• The student share of total educational revenue to support public higher education operations has grown steadily since the early 1980s (see Figure 4). By FY 2011, net tuition made up over 43 percent of total educational revenue.

Changes Over the Past Five Years in the States

Total public higher education enrollment has increased substantially in recent years. Following dramatic increases nationally from 2002 through 2005, FTE enrollment at public institutions of higher education slowed somewhat, only to increase sharply again between 2007 and 2011. These enrollment trends significantly affected the per student revenue available to support higher education. Across states both enrollment and appropriations growth varied widely from the national average.

  • Nationally, FTE enrollment grew 17 percent in the past five years. All fifty states have experienced increases in FTE enrollment since 2006, and total public FTE enrollment increased by 33 percent from 2001 to 2011. This trend continued in the most recent year, with a national increase of 275,000 students, or 2.4 percent above 2010. In California, however, enrollments fell by 50,000, or 2.8 percent between 2010 and 2011. The enrollment decline in California likely reflects the effects of both higher fees and enrollment caps due to decreases in state appropriations.
  • Per FTE constant dollar educational appropriations increased in seven states between 2006 and 2011. Across all 50 states, the change in educational appropriations per FTE varied from -32 percent to +18 percent.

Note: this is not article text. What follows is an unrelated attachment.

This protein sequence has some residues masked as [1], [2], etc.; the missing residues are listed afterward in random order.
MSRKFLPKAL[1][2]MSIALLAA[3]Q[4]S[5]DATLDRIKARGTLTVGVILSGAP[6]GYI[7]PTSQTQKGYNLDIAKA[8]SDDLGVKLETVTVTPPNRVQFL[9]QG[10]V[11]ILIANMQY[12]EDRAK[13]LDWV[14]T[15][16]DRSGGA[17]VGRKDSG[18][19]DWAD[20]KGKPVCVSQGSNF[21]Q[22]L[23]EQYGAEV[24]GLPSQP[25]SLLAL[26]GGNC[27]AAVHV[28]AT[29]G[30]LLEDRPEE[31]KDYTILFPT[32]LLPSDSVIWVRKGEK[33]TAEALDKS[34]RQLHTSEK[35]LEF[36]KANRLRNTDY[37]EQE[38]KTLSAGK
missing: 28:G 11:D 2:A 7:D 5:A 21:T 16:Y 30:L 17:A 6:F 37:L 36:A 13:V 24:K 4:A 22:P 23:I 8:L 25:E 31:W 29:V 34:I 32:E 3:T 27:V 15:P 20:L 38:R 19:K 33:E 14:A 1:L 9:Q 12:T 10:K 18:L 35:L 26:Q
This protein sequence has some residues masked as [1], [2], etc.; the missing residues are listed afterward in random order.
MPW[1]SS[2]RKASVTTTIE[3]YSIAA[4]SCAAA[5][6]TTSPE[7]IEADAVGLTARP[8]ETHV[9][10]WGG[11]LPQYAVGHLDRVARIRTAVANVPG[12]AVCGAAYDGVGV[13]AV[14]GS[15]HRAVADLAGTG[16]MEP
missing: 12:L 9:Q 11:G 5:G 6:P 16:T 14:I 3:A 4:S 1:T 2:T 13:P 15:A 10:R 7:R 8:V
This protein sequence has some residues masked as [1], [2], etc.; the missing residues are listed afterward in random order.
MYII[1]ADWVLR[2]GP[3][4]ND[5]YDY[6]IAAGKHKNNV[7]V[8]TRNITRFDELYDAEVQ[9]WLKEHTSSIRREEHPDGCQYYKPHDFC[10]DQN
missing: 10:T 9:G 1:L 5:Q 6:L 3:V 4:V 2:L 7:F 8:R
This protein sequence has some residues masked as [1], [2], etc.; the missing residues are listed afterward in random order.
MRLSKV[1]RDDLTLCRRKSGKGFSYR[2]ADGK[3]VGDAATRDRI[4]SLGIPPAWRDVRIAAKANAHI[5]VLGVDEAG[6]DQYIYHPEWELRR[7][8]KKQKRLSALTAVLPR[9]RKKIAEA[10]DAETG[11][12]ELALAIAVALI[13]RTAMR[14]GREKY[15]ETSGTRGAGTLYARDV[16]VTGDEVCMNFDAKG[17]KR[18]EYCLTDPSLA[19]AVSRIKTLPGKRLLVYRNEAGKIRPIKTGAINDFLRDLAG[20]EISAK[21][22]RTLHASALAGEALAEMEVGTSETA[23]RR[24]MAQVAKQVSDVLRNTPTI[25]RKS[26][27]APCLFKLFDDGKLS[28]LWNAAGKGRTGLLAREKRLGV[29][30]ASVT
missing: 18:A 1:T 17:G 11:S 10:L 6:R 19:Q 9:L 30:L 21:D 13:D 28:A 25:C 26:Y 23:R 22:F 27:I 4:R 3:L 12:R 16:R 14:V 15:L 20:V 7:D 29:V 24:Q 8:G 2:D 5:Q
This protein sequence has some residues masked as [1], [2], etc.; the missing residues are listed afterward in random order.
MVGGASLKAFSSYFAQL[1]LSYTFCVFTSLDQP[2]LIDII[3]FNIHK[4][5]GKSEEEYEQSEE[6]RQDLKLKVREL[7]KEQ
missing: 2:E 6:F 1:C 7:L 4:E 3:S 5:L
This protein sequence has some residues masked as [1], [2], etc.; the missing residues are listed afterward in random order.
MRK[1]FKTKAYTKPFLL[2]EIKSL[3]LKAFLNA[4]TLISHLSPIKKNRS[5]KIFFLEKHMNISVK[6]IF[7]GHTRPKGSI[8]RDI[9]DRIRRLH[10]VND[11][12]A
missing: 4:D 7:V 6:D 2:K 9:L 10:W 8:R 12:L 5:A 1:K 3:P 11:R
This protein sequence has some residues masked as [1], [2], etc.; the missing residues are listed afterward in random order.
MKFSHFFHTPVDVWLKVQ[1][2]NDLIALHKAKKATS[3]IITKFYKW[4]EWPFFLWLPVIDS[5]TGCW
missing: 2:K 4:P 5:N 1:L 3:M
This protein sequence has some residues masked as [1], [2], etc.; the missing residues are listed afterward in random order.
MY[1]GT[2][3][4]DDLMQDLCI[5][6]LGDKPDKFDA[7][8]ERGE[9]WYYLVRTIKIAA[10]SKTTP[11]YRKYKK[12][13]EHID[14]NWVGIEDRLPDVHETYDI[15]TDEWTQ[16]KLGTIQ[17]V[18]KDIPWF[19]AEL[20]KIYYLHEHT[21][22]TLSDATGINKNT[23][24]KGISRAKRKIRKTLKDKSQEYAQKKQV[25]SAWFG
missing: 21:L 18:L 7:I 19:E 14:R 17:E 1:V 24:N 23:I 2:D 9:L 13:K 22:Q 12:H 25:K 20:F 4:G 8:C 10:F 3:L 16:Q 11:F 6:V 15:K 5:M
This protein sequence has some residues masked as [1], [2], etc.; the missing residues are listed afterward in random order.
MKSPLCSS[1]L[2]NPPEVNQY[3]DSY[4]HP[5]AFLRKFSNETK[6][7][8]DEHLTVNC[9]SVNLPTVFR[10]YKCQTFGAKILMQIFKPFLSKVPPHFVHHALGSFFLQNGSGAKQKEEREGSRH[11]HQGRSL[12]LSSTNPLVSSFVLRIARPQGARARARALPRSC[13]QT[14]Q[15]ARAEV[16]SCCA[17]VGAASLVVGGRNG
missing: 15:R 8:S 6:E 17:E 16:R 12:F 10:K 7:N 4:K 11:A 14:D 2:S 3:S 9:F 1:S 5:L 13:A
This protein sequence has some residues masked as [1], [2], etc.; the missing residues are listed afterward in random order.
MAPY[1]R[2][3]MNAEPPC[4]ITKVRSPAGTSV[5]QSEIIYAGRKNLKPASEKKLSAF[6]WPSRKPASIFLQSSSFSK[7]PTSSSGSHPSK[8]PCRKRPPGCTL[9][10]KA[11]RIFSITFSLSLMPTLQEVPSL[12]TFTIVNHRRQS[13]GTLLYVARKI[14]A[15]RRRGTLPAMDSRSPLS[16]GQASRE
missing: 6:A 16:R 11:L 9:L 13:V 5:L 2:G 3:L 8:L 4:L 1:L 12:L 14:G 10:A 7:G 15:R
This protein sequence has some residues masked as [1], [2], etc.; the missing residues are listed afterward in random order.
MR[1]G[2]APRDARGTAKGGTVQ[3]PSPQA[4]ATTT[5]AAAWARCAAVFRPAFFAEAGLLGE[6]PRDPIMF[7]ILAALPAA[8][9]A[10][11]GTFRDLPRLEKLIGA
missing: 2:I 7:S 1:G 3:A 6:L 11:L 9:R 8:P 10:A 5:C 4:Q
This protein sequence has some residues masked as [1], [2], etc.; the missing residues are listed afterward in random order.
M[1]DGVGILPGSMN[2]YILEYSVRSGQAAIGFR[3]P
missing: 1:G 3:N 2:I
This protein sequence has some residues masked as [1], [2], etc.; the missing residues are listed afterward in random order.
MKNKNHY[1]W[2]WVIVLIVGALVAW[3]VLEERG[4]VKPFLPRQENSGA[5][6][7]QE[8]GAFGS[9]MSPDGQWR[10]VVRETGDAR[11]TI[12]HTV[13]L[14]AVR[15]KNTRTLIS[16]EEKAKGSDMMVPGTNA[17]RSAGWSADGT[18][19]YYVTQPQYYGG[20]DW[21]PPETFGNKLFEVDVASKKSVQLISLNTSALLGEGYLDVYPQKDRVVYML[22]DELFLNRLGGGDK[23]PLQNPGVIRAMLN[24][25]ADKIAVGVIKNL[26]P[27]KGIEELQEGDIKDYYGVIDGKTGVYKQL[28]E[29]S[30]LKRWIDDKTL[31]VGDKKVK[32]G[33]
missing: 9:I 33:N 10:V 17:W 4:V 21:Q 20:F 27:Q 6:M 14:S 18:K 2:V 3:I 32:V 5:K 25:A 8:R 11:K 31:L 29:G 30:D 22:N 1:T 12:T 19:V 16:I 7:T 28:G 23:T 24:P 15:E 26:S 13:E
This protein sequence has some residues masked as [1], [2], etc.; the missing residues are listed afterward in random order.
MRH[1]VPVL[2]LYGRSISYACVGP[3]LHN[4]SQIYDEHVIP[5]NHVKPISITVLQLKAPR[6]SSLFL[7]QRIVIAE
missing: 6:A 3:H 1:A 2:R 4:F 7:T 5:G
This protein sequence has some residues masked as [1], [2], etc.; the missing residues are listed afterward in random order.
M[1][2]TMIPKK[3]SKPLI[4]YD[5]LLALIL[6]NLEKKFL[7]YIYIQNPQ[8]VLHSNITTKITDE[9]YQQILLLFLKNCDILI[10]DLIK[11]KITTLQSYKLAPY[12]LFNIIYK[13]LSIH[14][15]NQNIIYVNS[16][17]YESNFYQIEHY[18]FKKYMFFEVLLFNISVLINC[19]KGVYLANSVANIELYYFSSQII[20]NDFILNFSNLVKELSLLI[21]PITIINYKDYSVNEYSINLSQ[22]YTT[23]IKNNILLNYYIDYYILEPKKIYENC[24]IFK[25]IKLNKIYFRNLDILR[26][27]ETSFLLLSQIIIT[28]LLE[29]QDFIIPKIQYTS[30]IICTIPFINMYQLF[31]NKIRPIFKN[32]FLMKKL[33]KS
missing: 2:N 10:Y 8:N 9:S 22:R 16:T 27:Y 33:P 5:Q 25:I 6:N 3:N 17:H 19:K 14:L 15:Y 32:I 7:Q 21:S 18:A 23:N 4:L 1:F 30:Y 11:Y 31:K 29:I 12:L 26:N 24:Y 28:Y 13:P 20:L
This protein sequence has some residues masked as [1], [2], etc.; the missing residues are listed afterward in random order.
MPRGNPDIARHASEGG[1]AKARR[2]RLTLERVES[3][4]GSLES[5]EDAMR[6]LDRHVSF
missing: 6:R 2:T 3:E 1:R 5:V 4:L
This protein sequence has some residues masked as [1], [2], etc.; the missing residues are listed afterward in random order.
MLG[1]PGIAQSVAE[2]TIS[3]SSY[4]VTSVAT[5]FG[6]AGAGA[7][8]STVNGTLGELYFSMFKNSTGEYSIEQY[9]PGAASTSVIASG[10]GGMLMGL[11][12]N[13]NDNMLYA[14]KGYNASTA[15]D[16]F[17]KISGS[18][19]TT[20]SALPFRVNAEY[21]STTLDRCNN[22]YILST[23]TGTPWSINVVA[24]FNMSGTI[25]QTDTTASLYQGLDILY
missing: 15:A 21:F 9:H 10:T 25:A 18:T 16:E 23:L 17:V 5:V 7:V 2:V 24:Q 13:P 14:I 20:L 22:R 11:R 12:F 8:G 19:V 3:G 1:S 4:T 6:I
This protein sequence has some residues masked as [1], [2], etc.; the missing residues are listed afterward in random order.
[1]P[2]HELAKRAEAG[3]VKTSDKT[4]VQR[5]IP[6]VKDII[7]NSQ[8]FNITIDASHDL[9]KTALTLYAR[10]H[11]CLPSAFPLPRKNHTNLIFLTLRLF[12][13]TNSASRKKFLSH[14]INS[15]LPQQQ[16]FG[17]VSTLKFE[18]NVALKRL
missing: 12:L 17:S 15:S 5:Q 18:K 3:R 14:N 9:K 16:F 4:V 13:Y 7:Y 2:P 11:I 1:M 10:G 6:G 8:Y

• Even after adding revenue from tuition increases, constant dollar educational revenue per FTE (excluding net tuition revenue used for capital or debt service) decreased 2.3 percent on average between 2006 and 2011, with 26 of the states experiencing declines in this measure.
  • Ten states (Alabama, Delaware, Maine, Michigan, Minnesota, North Dakota, Pennsylvania, Rhode Island, Vermont, and Virginia) had above average total educational revenue despite below average educational appropriations, the result of above average net tuition in 2011. The reverse was true in California, Georgia, Hawaii, Idaho, Louisiana, Nebraska, Nevada, and New Mexico. As a result of below average net tuition revenue, these states had below average total educational revenue despite having above average educational appropriations.

Wealth, Taxes, and Allocations for Higher Education

Each state’s unique combination of policy choices and fiscal and environmental conditions provides the context within which higher education funding occurs. The national trends outlined below give a sense of general conditions, but individual state contexts vary widely. The available data are from 1999 to 2009, lagging two years behind appropriations data reported elsewhere in this report. The effects of the recession beginning in 2008 on state and local revenues are evident in these data.